And (2) ODDs, which should hold me over for a while..

As it stands now, I only have about 500+ GBs of “live” data that I’m worried about, and this is the first time that I’ve actually had the space on one drive to put everything!

Consolidation of files – It should now be very easy since I’m only dealing with one main directory, and this will make writing a Robocopy backup script incredibly easy!

Installed Software

Google Chrome –

I have not mentioned this until this point, but this is the first time I’ve been able to install the Microsoft operating system, without using Internet Explorer!

Why?

It is because the Asus Z87-Pro mother support DVD, includes and installs Google Chrome, which is VERY nice!

Yes, when I ran Windows update, I did patch, to the best of my knowledge, Internet Explorer, but I have yet to launch it in any way shape or form.

Mozilla Thunderbird –

Talk about installers dream!

I was able to quickly download install the Thunderbird application, and after an initial launch, I exited the program in hopes of establishing the base directory structure.

On a whim, I thought I would try to take my existing Thunderbird email directory from Dragon, and copy it across the network, into the same location in Loong.

Being an old Microsoft Outlook 2007 user, I thought there would be no way this would work, and I’d have to spend time reconnecting my POP accounts and individual PST mailbox files.

To my amazement, when I relaunched Thunderbird the second time, everything popped up right where it should!

That was about an hours worth of configuration and headaches that I didn’t have to encounter!

Adobe Lightroom 5 (64-bit) –

Adobe Lightroom 5 (64-bit) was the first major application that I installed onto Loong.

Since I had already been running LR5 on Dragon, there was nothing really new or interesting yet, I still had not transferred my catalogs or images files, which were still on a backup hard drive.

Adobe Photoshop CS6 (64-bit) –

This was the application I had built this machine for.

You don’t get an Intel i7-4770 for basic word processing.

With that being said, Adobe has made it rather difficult to actually find CS6 for download on their site, which makes sense, when you consider that they are really pushing their new Cloud Computing environment.

In the final hours of configuring the system for software, I thought about CS6 vs CC many times, and it came down to what do you have at the end of your expenditure of money.

Basically, once you stop your subscription to the Adobe cloud, you can’t Open your files, whereas in the purchase of CS6, I still have an application “locally”, and I can do what ever I want with my images. I am not potential held ‘hostage’.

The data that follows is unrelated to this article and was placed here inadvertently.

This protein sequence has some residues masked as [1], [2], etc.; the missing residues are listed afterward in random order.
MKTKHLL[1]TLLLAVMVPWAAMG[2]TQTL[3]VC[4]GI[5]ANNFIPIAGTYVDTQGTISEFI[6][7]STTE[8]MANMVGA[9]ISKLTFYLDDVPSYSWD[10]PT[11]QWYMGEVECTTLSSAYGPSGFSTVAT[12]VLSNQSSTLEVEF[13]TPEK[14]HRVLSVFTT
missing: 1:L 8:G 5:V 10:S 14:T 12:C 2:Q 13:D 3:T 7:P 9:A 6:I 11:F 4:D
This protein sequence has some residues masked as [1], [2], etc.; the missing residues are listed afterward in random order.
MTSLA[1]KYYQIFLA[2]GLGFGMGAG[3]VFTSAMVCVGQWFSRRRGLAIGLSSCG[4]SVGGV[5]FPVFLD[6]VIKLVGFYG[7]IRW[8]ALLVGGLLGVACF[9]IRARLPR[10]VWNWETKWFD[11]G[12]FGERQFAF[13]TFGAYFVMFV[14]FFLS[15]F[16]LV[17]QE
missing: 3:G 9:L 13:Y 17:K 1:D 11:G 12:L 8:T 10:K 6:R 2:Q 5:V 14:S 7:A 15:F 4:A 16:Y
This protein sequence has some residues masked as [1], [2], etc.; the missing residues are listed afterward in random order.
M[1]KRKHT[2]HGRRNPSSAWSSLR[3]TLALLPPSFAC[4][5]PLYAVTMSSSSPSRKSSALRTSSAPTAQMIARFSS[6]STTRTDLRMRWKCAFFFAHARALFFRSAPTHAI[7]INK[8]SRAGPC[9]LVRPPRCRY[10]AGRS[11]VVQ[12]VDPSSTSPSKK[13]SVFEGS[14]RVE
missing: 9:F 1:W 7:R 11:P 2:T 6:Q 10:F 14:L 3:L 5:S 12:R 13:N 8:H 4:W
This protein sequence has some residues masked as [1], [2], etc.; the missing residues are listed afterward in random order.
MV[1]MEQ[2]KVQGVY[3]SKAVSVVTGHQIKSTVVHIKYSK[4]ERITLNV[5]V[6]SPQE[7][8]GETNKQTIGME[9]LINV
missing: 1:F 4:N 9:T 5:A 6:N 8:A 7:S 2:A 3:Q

I do plan in the future, to look at and use their single application subscription, but for an application like Photoshop, I feel far more comfortable having a local installation of the software application.

Nuance Dragon NaturallySpeaking 12 –

I have been using Dragon NaturallySpeaking since the late version 10 days, and have always had a sort of love-hate relationship with the software and the company.

Originally, I wanted to try to use my existing version 11 license, but was thwarted when I could not find the 11.5 upgrade file in my backups.

One would think, it would be a simple matter of going to Nuance’s Support page, and download the update, especially as a registered user, but I had forgotten that you lose all support after the initial 30 days of owning the software, and there was no way for me to download the patch.

So I spent several days lamenting on whether I should ‘bite-the-bullet’ and purchase a new license for Loong.

Searching the internet, I was able to find an online deal where I got a new seat for only $75 after various rebates!

After the software arrived, I eagerly installed it, only to find that I had to download a service pack, which is no big deal, per se, if the service patch was in 500 MB to be downloaded!

I also made sure that I backed up the Service Pack file this time, and at the moment, I have not registered.

Once I had Dragon finally patched, I started a new user profile, and I have been using it to create this blog entry, and so far it has been working out very well in terms of speed and accuracy, and as I use it more, it should get better.